Strong winds and new snow are building sensitive wind slabs. For today, the avalanche danger will be MODERATE on wind-loaded slopes and LOW elsewhere in West Central Montana.

Good morning, this is Andrew Schauer with the West Central Montana avalanche advisory for Saturday, March 14, 2020. Today’s advisory is sponsored by ZillaState. This advisory does not apply to operating ski areas, expires at midnight tonight, and is the sole responsibility of the U.S. Forest Service.

Weather and Snowpack

Last night we received 7” of new snow in the southern Missions and 3” in the Rattlesnake, while the Bitterroot stayed high and dry. Winds are blowing a sustained 60 mph out of the east at Point Six, with gusts to 80 mph. In the rest of the area, winds are 10-20 mph out of the east with gusts to 40 mph. Mountain temperatures are in the single digits to low 20’s. Snow will continue through tonight, with 4-6” expected throughout the advisory area. Winds will blow 15-25 mph out of the west with gusts to 40, and mountain temperatures will stay in the low teens to low 20’s.

High winds are drifting new snow into fresh wind slabs up to two feet deep, which will be easily triggered in steep terrain. Winds have been blowing out of the east, which means we can expect to see wind-loading in areas that are usually getting scoured. Yesterday we saw snow blowing up and over cornices in the Seeley Lake area (video), and Todd found sensitive wind pockets in the Southern BitterrootBe alert while you travel in the backcountry today. Look for and avoid slopes that have been recently loaded. If you notice clear signs of instability, like recent avalanches or cracks shooting out from your skis or snowmobile, stick to low-angle terrain or seek other slopes that have not been loaded.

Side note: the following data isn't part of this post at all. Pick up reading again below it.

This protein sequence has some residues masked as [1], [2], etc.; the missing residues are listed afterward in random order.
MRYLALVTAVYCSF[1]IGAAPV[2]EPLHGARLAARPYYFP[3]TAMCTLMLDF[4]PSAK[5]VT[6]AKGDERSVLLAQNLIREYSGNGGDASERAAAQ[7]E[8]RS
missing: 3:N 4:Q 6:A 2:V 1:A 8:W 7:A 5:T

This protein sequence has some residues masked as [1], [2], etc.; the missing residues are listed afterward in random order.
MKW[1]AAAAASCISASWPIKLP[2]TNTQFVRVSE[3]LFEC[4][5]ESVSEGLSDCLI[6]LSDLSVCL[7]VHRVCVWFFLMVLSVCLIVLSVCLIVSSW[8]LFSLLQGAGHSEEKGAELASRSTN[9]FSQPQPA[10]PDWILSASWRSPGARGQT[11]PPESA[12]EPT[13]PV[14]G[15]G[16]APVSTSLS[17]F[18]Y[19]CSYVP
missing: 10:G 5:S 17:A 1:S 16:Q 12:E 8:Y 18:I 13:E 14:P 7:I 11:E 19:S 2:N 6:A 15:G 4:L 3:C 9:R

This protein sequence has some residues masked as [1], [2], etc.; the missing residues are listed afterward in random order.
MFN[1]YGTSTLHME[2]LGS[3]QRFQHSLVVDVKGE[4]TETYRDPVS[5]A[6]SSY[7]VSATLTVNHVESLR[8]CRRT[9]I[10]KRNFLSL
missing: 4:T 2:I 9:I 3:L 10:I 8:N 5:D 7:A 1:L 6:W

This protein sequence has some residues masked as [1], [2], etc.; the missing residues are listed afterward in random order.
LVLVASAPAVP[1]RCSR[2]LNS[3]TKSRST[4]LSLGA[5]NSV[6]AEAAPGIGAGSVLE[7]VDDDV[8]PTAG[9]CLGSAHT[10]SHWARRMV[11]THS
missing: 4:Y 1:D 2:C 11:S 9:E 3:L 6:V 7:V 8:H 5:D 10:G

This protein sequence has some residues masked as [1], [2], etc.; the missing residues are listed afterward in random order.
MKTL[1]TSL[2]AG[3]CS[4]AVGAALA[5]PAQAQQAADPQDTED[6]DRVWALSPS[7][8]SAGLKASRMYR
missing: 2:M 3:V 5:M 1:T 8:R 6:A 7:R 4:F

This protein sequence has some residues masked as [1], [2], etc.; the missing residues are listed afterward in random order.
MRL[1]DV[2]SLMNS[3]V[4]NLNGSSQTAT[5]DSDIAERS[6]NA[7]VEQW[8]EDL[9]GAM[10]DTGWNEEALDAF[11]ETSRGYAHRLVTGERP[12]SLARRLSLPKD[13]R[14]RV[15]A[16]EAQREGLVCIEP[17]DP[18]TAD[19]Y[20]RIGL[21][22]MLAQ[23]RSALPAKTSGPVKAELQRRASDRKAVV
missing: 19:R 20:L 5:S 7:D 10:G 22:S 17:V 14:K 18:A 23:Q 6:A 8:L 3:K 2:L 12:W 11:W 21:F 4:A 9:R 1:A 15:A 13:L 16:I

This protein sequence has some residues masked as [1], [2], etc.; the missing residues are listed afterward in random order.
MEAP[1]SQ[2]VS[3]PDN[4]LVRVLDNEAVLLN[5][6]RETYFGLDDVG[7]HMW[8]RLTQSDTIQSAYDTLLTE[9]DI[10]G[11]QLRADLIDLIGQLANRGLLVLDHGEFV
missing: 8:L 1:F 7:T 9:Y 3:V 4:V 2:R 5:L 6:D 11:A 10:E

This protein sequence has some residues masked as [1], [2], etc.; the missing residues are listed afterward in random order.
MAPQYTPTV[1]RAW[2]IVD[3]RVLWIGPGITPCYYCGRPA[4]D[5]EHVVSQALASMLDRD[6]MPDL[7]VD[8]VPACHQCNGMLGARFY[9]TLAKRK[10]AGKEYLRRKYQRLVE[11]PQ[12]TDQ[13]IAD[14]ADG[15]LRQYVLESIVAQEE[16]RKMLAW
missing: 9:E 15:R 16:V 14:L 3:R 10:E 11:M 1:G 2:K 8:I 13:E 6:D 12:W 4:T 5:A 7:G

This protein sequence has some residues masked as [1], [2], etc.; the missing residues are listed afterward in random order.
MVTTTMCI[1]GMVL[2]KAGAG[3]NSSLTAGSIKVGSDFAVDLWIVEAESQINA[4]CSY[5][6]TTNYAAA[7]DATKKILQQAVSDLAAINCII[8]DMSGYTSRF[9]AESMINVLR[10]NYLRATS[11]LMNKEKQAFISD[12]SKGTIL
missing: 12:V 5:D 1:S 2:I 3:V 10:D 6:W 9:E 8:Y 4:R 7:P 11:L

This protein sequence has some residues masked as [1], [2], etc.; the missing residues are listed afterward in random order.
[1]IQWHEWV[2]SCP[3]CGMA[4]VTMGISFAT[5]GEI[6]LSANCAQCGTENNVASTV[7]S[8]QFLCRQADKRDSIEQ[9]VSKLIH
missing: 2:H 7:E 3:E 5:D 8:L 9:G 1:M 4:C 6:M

Although it has been over a month since the last avalanche was reported failing deeper in the snowpack, it is worth noting that we are still finding poor structure in the southern Bitterroot. Yesterday Todd and his partner found weak snow near the ground in a thin snowpack up Tin Cup creek and chose a safer route to ski out. This structure does not exist everywhere, and it is unlikely that a human will trigger an avalanche on this layer. However, the consequences of triggering a deep persistent slab avalanche are severe. Avoid slopes in the southern Bitterroot with an unusually thin snowpack sitting on above weak, sugary snow at the ground.

The Bottom Line

Strong easterly winds are moving new snow into sensitive wind slabs that will be easy to trigger in steep terrain today. Look for loading in unusual locations, and avoid steep slopes with fresh drifts of wind-loaded snow. As always, dig a quick pit before committing to steep terrain, and pick an alternate route if you get unstable test results or if you notice red flags like shooting cracks or recent avalanches.

Your observations are extremely helpful! If you get out, please take a minute to fill out the observation form on our website (missoulaavalanche.org), or shoot us a quick email at [email protected].